Clinton and Trump get ready to rumble in crucial debates
If you consider the US presidential race a nasty mud-slinging affair to date, get ready for some bare-knuckle fighting and blood-letting during the first of the head-to-head debates on Monday.
The event at Hofstra University on New York's Long Island is as anticipated as a Conor McGregor fight and will likely break television viewing records as Donald Trump and Hillary Clinton face American citizens, the world and each other.
Theoretically, the presidential debate is when candidates exit their comfy campaign bubbles and submit to a public job interview.
On jobs, taxes, terrorism, immigration, and a raft of trending issues, Clinton and Trump are expected to set out their stall while simultaneously blowing craters in their opponent's plans. Ideally, petty name-calling and sloganeering are supposed to take second place to the job of work ahead.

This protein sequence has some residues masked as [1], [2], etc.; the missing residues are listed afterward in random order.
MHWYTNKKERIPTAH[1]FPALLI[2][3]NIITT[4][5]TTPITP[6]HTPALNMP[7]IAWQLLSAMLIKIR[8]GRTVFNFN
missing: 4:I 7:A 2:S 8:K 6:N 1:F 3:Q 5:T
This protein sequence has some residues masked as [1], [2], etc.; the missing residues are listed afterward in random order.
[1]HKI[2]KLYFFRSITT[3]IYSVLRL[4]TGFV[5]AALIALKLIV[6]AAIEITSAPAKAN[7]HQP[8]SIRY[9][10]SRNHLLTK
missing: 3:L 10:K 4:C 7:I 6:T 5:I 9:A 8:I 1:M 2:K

But the reality is that, since the first televised debate in 1960 when a confident and youthful John F Kennedy left a perspiring Richard Nixon in the shadows, appearances and showmanship are crucial.
True, a killer soundbite can be decisive. Take, for example, Ronald Reagan's "There you go again!" quip in 1980 to the struggling incumbent Jimmy Carter. Yet it's often a candidate's demeanour that makes the biggest impact.
Some even suggest watching a presidential debate with the sound turned off, allowing the candidates' body language and facial expressions to do the talking. I will not be turning off the sound.